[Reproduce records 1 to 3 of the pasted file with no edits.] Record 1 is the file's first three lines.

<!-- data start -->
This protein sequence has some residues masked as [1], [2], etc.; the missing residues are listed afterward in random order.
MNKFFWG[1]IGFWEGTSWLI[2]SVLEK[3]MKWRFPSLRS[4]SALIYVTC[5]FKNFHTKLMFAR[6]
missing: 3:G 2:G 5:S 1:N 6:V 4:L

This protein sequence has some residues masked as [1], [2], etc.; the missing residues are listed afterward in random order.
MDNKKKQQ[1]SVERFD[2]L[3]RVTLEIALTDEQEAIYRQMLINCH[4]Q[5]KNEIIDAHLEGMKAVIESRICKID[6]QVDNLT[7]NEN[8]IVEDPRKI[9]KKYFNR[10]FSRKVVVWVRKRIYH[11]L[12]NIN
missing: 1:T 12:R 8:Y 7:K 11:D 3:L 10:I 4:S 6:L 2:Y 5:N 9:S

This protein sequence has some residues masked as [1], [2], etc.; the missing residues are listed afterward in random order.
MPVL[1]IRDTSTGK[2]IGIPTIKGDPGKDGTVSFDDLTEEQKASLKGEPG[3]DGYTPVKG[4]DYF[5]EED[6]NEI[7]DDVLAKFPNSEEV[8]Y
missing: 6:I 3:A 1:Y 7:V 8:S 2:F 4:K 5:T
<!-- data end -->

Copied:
This protein sequence has some residues masked as [1], [2], etc.; the missing residues are listed afterward in random order.
MNKFFWG[1]IGFWEGTSWLI[2]SVLEK[3]MKWRFPSLRS[4]SALIYVTC[5]FKNFHTKLMFAR[6]
missing: 3:G 2:G 5:S 1:N 6:V 4:L

This protein sequence has some residues masked as [1], [2], etc.; the missing residues are listed afterward in random order.
MDNKKKQQ[1]SVERFD[2]L[3]RVTLEIALTDEQEAIYRQMLINCH[4]Q[5]KNEIIDAHLEGMKAVIESRICKID[6]QVDNLT[7]NEN[8]IVEDPRKI[9]KKYFNR[10]FSRKVVVWVRKRIYH[11]L[12]NIN
missing: 1:T 12:R 8:Y 7:K 11:D 3:L 10:I 4:S 6:L 2:Y 5:N 9:S

This protein sequence has some residues masked as [1], [2], etc.; the missing residues are listed afterward in random order.
MPVL[1]IRDTSTGK[2]IGIPTIKGDPGKDGTVSFDDLTEEQKASLKGEPG[3]DGYTPVKG[4]DYF[5]EED[6]NEI[7]DDVLAKFPNSEEV[8]Y
missing: 6:I 3:A 1:Y 7:V 8:S 2:F 4:K 5:T